What is a Pellet Wood Stove?
A pellet wood stove is an eco-friendly heating system that makes use of wood pellets instead of logs as fuel. These pellets measure about half an inch long and are made from saw dust, wood shavings and other sawmill by products. The stove is constructed from thick metal but is quite compact and cost-efficient. To make sure you’re purchasing the right pellet wood stove, the unit you’re about to buy should bear a permanent “U.S. Environmental Protection Agency" label. This indicates that the stove underwent EPA accredited laboratory testing and meets the updated standards for wood burning emissions.
Types of Pellet Stoves
Pellet stoves may come in the form of freestanding units or as inserts to modify an existing wood stove, to avoid the cost of buying a new one as an upgrade to a non EPA certified stove. Pellet stove inserts may also be installed in an existing vent system of a home to provide heating effect for the entire structure.
Other types of pellet stoves are equipped with a system that fans the heat to spread out inside a room or a floor level, depending on the stove’s heat range capacity.
Like any other product, this type of wood stove appliance has its advantages and disadvantages; perhaps you should check them out first.
Advantages of Pellet Wood Stoves
Pellet wood stoves are quite safe in as much as the stove itself has no heat on its external surface. Children and pets are relatively safe from accidentally searing themselves against the metal fixture. This also allows the placing of the stove close to the wall by a distance of at least an inch in between.
The said stoves have no smoke emissions and do not produce any unpleasant smell or aridness.
It is said to have 75% to 90% burning efficiency producing only minimal moisture; hence, very little gas output combines with the air.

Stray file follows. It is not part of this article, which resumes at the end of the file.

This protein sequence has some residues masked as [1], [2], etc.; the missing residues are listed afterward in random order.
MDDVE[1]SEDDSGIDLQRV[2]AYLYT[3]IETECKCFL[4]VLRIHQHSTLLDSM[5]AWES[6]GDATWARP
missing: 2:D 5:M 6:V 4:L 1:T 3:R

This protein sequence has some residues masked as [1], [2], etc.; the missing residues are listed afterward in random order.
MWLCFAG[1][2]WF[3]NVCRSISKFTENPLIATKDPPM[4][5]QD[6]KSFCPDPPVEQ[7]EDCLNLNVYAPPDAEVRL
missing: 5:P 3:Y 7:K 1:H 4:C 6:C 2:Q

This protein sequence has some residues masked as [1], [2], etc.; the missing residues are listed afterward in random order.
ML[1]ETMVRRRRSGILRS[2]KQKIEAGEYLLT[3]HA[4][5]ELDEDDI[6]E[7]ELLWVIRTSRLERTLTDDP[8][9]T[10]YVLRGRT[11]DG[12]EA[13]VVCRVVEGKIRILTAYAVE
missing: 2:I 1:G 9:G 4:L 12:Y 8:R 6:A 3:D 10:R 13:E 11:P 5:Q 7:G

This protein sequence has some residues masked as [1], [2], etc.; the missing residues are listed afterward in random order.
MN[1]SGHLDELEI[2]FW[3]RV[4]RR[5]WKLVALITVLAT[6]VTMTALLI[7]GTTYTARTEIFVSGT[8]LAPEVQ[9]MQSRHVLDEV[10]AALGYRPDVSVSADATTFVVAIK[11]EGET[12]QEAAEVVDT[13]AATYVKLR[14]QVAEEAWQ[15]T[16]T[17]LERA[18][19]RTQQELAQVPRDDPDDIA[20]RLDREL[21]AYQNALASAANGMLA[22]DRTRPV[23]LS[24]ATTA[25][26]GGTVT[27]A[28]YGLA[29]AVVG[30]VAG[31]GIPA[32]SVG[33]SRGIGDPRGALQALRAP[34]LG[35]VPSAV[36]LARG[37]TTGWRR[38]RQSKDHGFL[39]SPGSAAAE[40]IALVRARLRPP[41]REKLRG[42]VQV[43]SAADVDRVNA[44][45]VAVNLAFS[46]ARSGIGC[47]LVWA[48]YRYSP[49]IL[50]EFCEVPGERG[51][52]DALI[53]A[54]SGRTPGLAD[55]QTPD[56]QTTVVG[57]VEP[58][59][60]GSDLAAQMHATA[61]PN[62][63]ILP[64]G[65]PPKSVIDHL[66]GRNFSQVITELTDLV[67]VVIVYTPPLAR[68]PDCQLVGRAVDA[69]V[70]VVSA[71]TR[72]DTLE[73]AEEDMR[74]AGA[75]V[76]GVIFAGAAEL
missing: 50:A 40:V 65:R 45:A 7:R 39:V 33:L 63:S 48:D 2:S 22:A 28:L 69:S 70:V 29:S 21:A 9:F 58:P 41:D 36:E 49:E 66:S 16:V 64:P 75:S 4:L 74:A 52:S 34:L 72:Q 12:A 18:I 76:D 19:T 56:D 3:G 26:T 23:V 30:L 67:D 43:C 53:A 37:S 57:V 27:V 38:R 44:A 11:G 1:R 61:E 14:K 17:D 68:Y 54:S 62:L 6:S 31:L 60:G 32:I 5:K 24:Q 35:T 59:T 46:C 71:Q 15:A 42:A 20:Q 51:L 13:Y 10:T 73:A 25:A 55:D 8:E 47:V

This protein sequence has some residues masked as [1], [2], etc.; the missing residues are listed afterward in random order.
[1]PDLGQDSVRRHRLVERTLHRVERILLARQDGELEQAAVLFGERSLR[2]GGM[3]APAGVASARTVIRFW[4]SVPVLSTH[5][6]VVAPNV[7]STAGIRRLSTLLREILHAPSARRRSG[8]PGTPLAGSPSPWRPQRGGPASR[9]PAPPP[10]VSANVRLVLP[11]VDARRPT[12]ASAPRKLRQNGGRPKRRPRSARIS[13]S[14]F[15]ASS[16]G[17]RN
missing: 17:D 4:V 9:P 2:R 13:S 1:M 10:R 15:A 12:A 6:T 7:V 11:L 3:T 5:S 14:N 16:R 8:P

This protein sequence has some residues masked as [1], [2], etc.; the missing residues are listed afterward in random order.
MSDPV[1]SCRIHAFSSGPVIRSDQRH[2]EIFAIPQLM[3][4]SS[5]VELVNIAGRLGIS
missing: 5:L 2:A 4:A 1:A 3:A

A 40 pound sack of pellet costs only $3 and can last for two days.
A homeowner is entitled to a Residential Energy Efficiency Tax Credit, for the use or installation of energy efficient technologies from 2009 to 2010 at a combined total of up to $1500. Provided that the equipment or installations are new and meet the EPA performance and safety standards.
The Stove’s Disadvantages
Pellet wood stoves are electricity operated and are plugged to normal outlets just like any appliance. The electricity is needed by the motorized pellet fuel feeder to ensure even and regular feeding of wood pellets from the hopper or pellet container to the steel burn-pot. The normal electrical consumption of a pellet wood stove per month is about 100KWH. There are models that come with battery packs.
Not all houses can be fitted with a pellet wood stove insert for the house’s vent system. US housing laws prohibit their installations in manufactured or pre-fabricated houses.
For houses with installed pellet wood stoves in their vent systems, a professional will be required to perform an annual chimney sweep before winter or at the end of each fall. The professional will issue a certification regarding the results of the chimney sweep which includes an affirmation that the components of the pellet wood stoves as well as the chimney are in good working condition.
All types of pellet wood stoves require a thorough combustor inspection at least three times during the winter season. This is to check if the combustor needs to be replaced; the cost of a combustor replacement is around $200 or less. At the end of the winter season, the ash residues and wood pellet leftovers should be removed with a wire brush.
Other Considerations when Buying a Pellet Wood Stove
The prices of pellet wood stoves range from $1700 to $3,000, and they are widely available throughout the US. In fact, you can buy one from online stores like Amazon. However, it is best if you also look into the pellet stove’s capacity for ash content. This is important for the stove’s efficiency, since some pellet fuels have high ash contents, which makes it necessary for the user to use only the type of pellets recommended by the manufacturer.
The disadvantages of a pellet wood stove may influence your decision to buy this type of stove and settle for the conventional EPA certified wood stove instead. Nevertheless, standards of fuel emissions have been put in place, and the Pellet Fuels Institute (PFI) oversees the production of pellet manufacturers, by maintaining the National Residential Pellet Fuel Standards. This is pursuant to the government’s push for higher emission restrictions by lowering the present PM2.5 by at least half.
In addition, several US communities ban wood burning in their localities, while a number of petitions in some areas are being signed for the nationwide banning of wood burning, In line with this, you may have to reconsider your options when buying a conventional wood stove, albeit EPA certified. A pellet wood stove may still end up as the better choice.
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